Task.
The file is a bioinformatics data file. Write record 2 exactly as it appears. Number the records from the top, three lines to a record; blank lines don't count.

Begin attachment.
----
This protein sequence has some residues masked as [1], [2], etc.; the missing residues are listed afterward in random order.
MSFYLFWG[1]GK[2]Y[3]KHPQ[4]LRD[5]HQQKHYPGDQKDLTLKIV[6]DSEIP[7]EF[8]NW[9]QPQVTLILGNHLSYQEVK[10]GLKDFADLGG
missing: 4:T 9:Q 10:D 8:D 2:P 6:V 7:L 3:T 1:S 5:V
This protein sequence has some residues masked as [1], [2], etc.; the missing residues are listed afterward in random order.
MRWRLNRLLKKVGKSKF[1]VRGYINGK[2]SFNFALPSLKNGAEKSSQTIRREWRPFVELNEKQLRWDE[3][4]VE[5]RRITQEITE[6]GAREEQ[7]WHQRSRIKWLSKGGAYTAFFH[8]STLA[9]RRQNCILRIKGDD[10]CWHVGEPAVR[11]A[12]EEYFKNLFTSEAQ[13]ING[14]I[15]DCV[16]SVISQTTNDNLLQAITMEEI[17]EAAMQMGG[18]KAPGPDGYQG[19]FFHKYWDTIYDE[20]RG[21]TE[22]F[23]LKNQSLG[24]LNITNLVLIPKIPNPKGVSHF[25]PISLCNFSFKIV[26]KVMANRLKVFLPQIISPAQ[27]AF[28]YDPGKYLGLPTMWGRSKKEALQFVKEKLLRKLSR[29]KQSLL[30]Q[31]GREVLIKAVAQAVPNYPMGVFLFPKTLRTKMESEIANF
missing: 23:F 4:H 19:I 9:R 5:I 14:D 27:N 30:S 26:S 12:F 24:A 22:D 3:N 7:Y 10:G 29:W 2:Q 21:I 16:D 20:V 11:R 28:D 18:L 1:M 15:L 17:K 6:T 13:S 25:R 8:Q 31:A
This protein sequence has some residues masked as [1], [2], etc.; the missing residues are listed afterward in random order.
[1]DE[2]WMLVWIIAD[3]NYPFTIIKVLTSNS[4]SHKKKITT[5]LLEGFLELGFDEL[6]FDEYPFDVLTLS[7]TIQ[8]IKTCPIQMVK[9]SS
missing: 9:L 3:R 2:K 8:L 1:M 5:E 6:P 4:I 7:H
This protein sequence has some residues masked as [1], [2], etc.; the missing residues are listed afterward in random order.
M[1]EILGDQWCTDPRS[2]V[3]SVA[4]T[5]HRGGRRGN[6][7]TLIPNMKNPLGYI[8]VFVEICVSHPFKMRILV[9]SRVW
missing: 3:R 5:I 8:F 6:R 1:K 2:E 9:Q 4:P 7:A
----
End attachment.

This protein sequence has some residues masked as [1], [2], etc.; the missing residues are listed afterward in random order.
MRWRLNRLLKKVGKSKF[1]VRGYINGK[2]SFNFALPSLKNGAEKSSQTIRREWRPFVELNEKQLRWDE[3][4]VE[5]RRITQEITE[6]GAREEQ[7]WHQRSRIKWLSKGGAYTAFFH[8]STLA[9]RRQNCILRIKGDD[10]CWHVGEPAVR[11]A[12]EEYFKNLFTSEAQ[13]ING[14]I[15]DCV[16]SVISQTTNDNLLQAITMEEI[17]EAAMQMGG[18]KAPGPDGYQG[19]FFHKYWDTIYDE[20]RG[21]TE[22]F[23]LKNQSLG[24]LNITNLVLIPKIPNPKGVSHF[25]PISLCNFSFKIV[26]KVMANRLKVFLPQIISPAQ[27]AF[28]YDPGKYLGLPTMWGRSKKEALQFVKEKLLRKLSR[29]KQSLL[30]Q[31]GREVLIKAVAQAVPNYPMGVFLFPKTLRTKMESEIANF
missing: 23:F 4:H 19:I 9:R 5:I 14:D 27:N 30:S 26:S 12:F 24:A 22:D 3:N 7:Y 10:G 29:W 2:Q 21:I 16:D 20:V 11:R 28:D 18:L 1:M 15:L 17:K 6:T 13:S 25:R 8:Q 31:A